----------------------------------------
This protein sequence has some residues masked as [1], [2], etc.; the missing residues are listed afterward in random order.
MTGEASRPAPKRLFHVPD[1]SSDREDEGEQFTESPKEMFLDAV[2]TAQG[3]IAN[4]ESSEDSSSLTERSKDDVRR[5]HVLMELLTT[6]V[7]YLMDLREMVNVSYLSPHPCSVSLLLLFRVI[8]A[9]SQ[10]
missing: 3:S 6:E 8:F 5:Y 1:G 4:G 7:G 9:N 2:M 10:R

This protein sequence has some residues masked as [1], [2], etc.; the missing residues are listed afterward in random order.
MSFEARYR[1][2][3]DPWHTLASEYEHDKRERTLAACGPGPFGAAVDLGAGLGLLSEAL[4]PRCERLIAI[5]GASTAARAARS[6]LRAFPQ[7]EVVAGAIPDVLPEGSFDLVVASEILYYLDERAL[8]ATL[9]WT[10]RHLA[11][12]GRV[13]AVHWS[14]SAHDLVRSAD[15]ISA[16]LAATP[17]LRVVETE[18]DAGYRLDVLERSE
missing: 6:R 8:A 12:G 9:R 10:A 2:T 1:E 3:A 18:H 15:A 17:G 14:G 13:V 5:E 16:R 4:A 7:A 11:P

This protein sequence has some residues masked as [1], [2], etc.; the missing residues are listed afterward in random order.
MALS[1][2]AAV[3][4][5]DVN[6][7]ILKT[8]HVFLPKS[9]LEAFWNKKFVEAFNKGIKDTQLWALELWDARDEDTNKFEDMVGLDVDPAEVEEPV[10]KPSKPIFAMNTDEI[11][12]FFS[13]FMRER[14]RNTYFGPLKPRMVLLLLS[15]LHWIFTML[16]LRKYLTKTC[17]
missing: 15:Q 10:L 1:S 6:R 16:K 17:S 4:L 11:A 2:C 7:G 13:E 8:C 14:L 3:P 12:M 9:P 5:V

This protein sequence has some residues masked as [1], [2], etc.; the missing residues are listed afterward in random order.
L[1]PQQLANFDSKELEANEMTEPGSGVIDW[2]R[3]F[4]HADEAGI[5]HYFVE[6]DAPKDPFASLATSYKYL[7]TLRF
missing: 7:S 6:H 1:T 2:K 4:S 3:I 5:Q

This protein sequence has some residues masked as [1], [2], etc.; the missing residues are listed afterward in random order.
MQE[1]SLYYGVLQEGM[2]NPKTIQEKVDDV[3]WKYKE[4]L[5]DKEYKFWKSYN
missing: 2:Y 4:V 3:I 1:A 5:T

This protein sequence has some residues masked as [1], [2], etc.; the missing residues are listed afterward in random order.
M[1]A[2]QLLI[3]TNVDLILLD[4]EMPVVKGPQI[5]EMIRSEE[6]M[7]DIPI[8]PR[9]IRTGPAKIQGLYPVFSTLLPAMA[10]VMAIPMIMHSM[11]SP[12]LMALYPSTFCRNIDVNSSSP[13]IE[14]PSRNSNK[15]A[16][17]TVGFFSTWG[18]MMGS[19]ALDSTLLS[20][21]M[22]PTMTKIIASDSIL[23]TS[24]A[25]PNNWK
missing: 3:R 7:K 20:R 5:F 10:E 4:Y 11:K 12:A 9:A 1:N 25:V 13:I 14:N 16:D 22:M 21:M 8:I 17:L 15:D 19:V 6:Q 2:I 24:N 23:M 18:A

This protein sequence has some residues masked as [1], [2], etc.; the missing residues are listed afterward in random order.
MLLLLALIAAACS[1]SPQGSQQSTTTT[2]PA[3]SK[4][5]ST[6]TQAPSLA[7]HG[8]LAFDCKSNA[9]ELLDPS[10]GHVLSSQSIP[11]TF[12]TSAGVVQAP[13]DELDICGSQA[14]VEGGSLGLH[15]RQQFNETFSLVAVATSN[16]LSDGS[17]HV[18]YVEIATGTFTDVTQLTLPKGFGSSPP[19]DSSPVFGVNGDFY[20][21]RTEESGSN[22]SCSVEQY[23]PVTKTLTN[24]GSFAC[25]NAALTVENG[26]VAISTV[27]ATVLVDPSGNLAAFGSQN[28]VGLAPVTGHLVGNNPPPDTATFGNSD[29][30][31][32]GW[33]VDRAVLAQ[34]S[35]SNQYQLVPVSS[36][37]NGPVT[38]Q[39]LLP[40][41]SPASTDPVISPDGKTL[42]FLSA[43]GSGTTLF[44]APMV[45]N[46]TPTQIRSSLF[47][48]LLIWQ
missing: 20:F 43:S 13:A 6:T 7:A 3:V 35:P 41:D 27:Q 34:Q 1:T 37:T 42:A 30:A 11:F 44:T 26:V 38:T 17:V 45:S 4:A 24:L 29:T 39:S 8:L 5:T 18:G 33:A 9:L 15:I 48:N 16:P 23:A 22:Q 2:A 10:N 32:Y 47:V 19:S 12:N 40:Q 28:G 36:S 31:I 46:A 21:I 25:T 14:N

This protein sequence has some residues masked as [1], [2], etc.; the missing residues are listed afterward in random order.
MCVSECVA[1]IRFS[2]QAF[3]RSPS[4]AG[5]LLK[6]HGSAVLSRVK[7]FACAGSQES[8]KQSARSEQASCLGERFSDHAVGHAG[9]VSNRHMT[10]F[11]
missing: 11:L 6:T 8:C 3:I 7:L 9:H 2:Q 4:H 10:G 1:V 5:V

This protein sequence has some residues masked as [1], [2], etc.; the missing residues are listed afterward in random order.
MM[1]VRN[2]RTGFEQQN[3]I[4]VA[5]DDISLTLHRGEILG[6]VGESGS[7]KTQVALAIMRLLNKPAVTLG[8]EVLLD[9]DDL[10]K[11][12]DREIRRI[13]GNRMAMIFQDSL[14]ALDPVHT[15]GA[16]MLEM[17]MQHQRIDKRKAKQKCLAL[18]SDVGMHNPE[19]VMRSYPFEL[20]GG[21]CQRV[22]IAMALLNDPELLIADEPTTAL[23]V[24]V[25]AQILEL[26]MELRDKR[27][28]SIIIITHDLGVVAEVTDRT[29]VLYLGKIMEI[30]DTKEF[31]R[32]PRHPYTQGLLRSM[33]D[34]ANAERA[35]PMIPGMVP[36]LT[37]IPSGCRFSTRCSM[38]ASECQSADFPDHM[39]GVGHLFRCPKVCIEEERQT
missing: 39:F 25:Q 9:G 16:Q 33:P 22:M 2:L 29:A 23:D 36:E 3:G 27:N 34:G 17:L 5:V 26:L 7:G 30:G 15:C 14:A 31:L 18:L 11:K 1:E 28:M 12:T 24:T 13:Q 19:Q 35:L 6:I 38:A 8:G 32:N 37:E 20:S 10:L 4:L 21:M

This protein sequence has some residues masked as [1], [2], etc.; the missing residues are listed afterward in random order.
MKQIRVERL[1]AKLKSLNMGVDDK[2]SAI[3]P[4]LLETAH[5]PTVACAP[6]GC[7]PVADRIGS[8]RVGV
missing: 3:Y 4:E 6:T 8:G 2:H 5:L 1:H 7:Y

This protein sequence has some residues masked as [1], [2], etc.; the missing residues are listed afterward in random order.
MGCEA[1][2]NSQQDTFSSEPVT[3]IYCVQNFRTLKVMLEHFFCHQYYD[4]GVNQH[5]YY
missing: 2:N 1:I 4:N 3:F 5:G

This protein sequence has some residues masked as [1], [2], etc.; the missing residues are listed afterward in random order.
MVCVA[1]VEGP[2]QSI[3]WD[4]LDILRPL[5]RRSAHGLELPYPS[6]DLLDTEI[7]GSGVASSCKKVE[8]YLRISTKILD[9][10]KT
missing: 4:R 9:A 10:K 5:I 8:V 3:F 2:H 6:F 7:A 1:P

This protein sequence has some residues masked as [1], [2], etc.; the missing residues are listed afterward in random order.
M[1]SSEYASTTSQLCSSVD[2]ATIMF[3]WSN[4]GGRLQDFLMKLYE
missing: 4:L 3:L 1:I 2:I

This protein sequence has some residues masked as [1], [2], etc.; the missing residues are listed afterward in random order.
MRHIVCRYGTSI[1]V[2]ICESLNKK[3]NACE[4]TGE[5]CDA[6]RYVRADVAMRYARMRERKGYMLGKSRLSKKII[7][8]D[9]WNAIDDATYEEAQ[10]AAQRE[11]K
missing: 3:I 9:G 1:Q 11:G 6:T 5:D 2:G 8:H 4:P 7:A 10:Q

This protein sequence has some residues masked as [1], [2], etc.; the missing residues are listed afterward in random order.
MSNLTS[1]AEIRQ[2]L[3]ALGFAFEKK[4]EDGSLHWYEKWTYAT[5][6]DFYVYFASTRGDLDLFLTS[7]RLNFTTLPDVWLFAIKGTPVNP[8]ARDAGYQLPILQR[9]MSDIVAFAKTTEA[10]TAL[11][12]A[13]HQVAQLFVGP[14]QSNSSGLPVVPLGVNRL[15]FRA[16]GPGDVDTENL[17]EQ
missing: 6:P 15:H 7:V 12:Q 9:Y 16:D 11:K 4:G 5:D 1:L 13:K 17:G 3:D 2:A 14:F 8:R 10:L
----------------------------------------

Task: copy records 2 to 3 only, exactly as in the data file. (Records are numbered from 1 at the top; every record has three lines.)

This protein sequence has some residues masked as [1], [2], etc.; the missing residues are listed afterward in random order.
MSFEARYR[1][2][3]DPWHTLASEYEHDKRERTLAACGPGPFGAAVDLGAGLGLLSEAL[4]PRCERLIAI[5]GASTAARAARS[6]LRAFPQ[7]EVVAGAIPDVLPEGSFDLVVASEILYYLDERAL[8]ATL[9]WT[10]RHLA[11][12]GRV[13]AVHWS[14]SAHDLVRSAD[15]ISA[16]LAATP[17]LRVVETE[18]DAGYRLDVLERSE
missing: 6:R 8:A 12:G 9:R 10:A 2:T 1:E 3:A 18:H 15:A 17:G 14:G 13:V 5:E 16:R 4:A 7:A 11:P

This protein sequence has some residues masked as [1], [2], etc.; the missing residues are listed afterward in random order.
MALS[1][2]AAV[3][4][5]DVN[6][7]ILKT[8]HVFLPKS[9]LEAFWNKKFVEAFNKGIKDTQLWALELWDARDEDTNKFEDMVGLDVDPAEVEEPV[10]KPSKPIFAMNTDEI[11][12]FFS[13]FMRER[14]RNTYFGPLKPRMVLLLLS[15]LHWIFTML[16]LRKYLTKTC[17]
missing: 15:Q 10:L 1:S 6:R 16:K 17:S 4:L 11:A 2:C 7:G 13:E 8:C 14:L 3:P 12:M 9:P 5:V